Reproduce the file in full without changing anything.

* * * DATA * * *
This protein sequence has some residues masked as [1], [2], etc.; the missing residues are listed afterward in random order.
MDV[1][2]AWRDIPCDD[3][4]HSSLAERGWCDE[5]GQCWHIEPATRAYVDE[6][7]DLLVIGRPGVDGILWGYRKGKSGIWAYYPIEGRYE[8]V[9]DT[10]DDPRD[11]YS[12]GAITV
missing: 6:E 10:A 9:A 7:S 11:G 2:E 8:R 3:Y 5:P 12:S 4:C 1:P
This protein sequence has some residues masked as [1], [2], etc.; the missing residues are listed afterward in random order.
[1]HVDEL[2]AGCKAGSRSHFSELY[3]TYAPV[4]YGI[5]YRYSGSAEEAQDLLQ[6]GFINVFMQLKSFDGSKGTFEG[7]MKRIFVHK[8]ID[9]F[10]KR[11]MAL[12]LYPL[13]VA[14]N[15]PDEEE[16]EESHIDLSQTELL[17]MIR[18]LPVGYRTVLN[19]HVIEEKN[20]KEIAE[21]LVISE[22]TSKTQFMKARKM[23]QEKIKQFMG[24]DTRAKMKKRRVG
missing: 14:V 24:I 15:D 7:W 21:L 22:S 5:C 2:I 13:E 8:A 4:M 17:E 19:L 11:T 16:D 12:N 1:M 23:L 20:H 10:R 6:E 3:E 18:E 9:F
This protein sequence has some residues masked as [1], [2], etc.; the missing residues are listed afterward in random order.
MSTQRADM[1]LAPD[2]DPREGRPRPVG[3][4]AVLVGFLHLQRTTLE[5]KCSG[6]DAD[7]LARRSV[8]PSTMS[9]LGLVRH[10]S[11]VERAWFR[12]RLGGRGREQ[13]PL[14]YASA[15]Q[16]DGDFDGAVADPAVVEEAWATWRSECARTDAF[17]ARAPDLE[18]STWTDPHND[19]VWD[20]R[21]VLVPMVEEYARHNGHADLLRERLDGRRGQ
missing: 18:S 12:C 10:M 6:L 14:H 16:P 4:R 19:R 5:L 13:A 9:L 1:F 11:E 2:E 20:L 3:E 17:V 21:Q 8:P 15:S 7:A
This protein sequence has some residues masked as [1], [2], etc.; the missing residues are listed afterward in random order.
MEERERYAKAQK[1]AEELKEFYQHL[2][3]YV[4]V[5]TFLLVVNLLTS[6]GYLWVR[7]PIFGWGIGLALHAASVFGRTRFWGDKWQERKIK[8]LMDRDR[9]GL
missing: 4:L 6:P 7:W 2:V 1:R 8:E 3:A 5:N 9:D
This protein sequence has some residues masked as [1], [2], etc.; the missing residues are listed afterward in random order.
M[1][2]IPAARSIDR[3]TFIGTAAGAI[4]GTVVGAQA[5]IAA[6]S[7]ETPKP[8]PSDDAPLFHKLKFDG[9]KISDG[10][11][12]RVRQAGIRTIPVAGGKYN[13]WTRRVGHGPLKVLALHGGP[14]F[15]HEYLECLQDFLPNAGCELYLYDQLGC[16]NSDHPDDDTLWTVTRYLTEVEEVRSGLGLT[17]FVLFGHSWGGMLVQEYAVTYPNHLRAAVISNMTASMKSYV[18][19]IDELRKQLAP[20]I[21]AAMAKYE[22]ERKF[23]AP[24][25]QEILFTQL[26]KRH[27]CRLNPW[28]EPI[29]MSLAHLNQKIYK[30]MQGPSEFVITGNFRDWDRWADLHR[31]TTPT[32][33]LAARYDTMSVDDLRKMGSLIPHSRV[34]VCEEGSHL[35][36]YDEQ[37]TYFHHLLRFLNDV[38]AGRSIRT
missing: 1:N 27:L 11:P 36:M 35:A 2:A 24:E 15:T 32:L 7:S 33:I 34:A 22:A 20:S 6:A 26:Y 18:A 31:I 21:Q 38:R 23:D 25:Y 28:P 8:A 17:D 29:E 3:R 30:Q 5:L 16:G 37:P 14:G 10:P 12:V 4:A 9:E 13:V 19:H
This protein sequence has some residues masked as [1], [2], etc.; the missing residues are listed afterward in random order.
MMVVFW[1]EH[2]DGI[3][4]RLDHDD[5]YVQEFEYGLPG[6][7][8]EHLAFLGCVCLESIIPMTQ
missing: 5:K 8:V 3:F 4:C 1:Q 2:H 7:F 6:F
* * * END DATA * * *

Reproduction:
This protein sequence has some residues masked as [1], [2], etc.; the missing residues are listed afterward in random order.
MDV[1][2]AWRDIPCDD[3][4]HSSLAERGWCDE[5]GQCWHIEPATRAYVDE[6][7]DLLVIGRPGVDGILWGYRKGKSGIWAYYPIEGRYE[8]V[9]DT[10]DDPRD[11]YS[12]GAITV
missing: 6:E 10:A 9:A 7:S 11:G 2:E 8:R 3:Y 5:P 12:S 4:C 1:P
This protein sequence has some residues masked as [1], [2], etc.; the missing residues are listed afterward in random order.
[1]HVDEL[2]AGCKAGSRSHFSELY[3]TYAPV[4]YGI[5]YRYSGSAEEAQDLLQ[6]GFINVFMQLKSFDGSKGTFEG[7]MKRIFVHK[8]ID[9]F[10]KR[11]MAL[12]LYPL[13]VA[14]N[15]PDEEE[16]EESHIDLSQTELL[17]MIR[18]LPVGYRTVLN[19]HVIEEKN[20]KEIAE[21]LVISE[22]TSKTQFMKARKM[23]QEKIKQFMG[24]DTRAKMKKRRVG
missing: 14:V 24:I 15:D 7:W 21:L 22:S 5:C 2:I 13:E 8:A 4:M 17:E 19:L 11:T 16:D 12:N 1:M 23:L 20:H 10:R 6:E 3:E 18:E 9:F
This protein sequence has some residues masked as [1], [2], etc.; the missing residues are listed afterward in random order.
MSTQRADM[1]LAPD[2]DPREGRPRPVG[3][4]AVLVGFLHLQRTTLE[5]KCSG[6]DAD[7]LARRSV[8]PSTMS[9]LGLVRH[10]S[11]VERAWFR[12]RLGGRGREQ[13]PL[14]YASA[15]Q[16]DGDFDGAVADPAVVEEAWATWRSECARTDAF[17]ARAPDLE[18]STWTDPHND[19]VWD[20]R[21]VLVPMVEEYARHNGHADLLRERLDGRRGQ
missing: 18:S 12:C 10:M 6:L 14:H 16:P 4:R 19:R 5:L 13:A 9:L 1:F 11:E 2:E 20:L 3:E 17:V 21:Q 8:P 15:S 7:A
This protein sequence has some residues masked as [1], [2], etc.; the missing residues are listed afterward in random order.
MEERERYAKAQK[1]AEELKEFYQHL[2][3]YV[4]V[5]TFLLVVNLLTS[6]GYLWVR[7]PIFGWGIGLALHAASVFGRTRFWGDKWQERKIK[8]LMDRDR[9]GL
missing: 4:L 6:P 7:W 2:V 1:R 8:E 3:A 5:N 9:D
This protein sequence has some residues masked as [1], [2], etc.; the missing residues are listed afterward in random order.
M[1][2]IPAARSIDR[3]TFIGTAAGAI[4]GTVVGAQA[5]IAA[6]S[7]ETPKP[8]PSDDAPLFHKLKFDG[9]KISDG[10][11][12]RVRQAGIRTIPVAGGKYN[13]WTRRVGHGPLKVLALHGGP[14]F[15]HEYLECLQDFLPNAGCELYLYDQLGC[16]NSDHPDDDTLWTVTRYLTEVEEVRSGLGLT[17]FVLFGHSWGGMLVQEYAVTYPNHLRAAVISNMTASMKSYV[18][19]IDELRKQLAP[20]I[21]AAMAKYE[22]ERKF[23]AP[24][25]QEILFTQL[26]KRH[27]CRLNPW[28]EPI[29]MSLAHLNQKIYK[30]MQGPSEFVITGNFRDWDRWADLHR[31]TTPT[32][33]LAARYDTMSVDDLRKMGSLIPHSRV[34]VCEEGSHL[35][36]YDEQ[37]TYFHHLLRFLNDV[38]AGRSIRT
missing: 1:N 27:L 11:P 36:M 35:A 2:A 24:E 15:T 32:L 7:S 33:I 34:A 22:A 20:S 6:A 26:Y 18:A 31:I 21:Q 38:R 23:D 25:Y 28:P 8:A 17:D 29:E 3:R 30:Q 5:L 16:G 37:P 14:G 10:P 12:V 4:A 9:E 13:V 19:H
This protein sequence has some residues masked as [1], [2], etc.; the missing residues are listed afterward in random order.
MMVVFW[1]EH[2]DGI[3][4]RLDHDD[5]YVQEFEYGLPG[6][7][8]EHLAFLGCVCLESIIPMTQ
missing: 5:K 8:V 3:F 4:C 1:Q 2:H 7:F 6:F